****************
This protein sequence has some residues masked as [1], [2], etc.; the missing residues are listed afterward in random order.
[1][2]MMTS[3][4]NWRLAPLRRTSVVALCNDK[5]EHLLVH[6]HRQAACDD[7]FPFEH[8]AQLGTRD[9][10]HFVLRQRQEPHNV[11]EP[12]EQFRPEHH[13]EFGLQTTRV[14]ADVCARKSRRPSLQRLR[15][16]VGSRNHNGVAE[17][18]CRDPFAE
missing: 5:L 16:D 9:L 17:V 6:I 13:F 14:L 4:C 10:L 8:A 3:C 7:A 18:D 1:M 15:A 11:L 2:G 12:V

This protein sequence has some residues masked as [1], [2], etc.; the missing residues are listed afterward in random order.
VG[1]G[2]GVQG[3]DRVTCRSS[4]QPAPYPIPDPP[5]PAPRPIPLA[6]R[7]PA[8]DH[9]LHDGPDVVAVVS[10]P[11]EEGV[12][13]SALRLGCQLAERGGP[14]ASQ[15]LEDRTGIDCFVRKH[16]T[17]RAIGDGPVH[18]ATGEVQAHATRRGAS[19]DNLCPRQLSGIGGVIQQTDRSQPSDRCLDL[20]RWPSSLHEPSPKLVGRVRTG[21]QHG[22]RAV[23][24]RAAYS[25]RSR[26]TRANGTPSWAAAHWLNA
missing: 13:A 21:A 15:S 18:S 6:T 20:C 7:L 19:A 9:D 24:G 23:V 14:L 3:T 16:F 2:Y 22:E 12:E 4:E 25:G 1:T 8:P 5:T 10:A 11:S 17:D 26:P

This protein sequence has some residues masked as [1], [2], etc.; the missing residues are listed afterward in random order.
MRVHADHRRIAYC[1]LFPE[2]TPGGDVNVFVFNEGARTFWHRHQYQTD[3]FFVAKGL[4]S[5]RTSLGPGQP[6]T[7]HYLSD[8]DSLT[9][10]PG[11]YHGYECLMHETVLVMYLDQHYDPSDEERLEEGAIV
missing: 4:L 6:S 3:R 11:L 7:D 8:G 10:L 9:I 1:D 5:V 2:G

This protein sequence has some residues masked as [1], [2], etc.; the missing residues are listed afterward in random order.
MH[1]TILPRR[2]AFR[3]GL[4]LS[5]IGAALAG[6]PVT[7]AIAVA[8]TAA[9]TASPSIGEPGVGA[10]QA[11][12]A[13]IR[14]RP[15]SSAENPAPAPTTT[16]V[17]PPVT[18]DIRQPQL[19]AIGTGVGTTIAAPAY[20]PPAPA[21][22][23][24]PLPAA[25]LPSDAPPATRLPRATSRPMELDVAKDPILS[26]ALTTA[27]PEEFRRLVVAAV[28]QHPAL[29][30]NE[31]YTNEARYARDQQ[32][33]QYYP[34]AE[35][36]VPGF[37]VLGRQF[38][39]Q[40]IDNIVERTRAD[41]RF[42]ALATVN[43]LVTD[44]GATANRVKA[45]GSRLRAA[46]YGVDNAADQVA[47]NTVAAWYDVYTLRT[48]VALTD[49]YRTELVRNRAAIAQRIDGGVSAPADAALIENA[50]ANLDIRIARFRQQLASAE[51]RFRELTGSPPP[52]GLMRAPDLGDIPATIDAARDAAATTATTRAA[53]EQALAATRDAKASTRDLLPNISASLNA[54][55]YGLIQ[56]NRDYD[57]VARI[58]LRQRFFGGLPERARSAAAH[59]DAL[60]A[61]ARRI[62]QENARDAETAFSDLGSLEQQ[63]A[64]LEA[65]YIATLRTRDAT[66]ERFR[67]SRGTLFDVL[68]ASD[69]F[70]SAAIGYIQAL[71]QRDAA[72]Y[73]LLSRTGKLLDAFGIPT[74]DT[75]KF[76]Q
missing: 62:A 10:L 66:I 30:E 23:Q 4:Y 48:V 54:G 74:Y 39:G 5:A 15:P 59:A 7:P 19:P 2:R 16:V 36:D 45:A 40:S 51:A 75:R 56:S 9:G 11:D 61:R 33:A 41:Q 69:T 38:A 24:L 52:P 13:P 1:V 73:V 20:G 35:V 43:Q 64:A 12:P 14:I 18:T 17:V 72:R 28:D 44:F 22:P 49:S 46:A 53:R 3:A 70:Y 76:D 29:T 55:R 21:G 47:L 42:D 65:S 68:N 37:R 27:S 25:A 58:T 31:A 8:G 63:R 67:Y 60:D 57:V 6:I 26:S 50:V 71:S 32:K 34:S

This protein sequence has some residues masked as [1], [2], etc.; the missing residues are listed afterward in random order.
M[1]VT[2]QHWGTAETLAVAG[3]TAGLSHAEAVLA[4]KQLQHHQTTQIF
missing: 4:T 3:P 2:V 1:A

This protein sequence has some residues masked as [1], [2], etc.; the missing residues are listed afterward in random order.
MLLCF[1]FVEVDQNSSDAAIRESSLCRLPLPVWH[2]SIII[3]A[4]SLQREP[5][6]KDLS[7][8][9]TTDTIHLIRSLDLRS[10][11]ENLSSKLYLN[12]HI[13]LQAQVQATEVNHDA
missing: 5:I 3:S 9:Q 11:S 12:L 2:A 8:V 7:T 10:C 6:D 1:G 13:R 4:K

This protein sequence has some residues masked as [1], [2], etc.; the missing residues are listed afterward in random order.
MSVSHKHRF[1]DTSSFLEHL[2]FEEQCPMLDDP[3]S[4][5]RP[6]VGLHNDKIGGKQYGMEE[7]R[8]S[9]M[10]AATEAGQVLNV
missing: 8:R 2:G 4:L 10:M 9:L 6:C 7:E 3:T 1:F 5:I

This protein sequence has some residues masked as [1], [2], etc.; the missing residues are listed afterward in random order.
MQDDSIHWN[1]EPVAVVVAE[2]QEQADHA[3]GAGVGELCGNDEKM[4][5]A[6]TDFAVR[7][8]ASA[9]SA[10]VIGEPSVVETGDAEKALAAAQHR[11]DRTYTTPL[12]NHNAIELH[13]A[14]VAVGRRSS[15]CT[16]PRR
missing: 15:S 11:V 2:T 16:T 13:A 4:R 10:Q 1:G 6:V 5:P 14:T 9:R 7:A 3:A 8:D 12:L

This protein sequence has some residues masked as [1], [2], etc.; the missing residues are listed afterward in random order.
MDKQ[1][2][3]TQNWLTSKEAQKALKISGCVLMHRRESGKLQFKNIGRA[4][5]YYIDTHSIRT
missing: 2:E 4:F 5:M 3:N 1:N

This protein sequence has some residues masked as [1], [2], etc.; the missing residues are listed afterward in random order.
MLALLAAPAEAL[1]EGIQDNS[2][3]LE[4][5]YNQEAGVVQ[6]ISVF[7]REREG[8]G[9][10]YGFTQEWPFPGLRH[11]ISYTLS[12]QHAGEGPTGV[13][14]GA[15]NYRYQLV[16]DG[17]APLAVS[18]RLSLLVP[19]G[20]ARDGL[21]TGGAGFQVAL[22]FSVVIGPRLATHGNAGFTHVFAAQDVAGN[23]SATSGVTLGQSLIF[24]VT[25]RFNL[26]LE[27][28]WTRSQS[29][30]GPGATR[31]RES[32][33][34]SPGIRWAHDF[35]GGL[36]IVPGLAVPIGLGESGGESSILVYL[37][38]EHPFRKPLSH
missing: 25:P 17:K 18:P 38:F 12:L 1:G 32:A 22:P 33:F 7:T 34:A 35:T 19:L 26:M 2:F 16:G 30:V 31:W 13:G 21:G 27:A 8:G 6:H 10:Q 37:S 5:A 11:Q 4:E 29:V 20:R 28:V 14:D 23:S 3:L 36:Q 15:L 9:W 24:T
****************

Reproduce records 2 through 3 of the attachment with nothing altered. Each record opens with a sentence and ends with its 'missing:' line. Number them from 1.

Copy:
This protein sequence has some residues masked as [1], [2], etc.; the missing residues are listed afterward in random order.
VG[1]G[2]GVQG[3]DRVTCRSS[4]QPAPYPIPDPP[5]PAPRPIPLA[6]R[7]PA[8]DH[9]LHDGPDVVAVVS[10]P[11]EEGV[12][13]SALRLGCQLAERGGP[14]ASQ[15]LEDRTGIDCFVRKH[16]T[17]RAIGDGPVH[18]ATGEVQAHATRRGAS[19]DNLCPRQLSGIGGVIQQTDRSQPSDRCLDL[20]RWPSSLHEPSPKLVGRVRTG[21]QHG[22]RAV[23][24]RAAYS[25]RSR[26]TRANGTPSWAAAHWLNA
missing: 13:A 21:A 15:S 18:S 6:T 20:C 7:L 19:A 9:D 24:G 23:V 14:L 3:T 16:F 2:Y 22:E 12:E 4:E 25:G 1:T 8:P 5:T 10:A 11:S 17:D 26:P

This protein sequence has some residues masked as [1], [2], etc.; the missing residues are listed afterward in random order.
MRVHADHRRIAYC[1]LFPE[2]TPGGDVNVFVFNEGARTFWHRHQYQTD[3]FFVAKGL[4]S[5]RTSLGPGQP[6]T[7]HYLSD[8]DSLT[9][10]PG[11]YHGYECLMHETVLVMYLDQHYDPSDEERLEEGAIV
missing: 4:L 6:S 3:R 11:L 7:D 8:G 10:L 9:I 1:D 5:V 2:G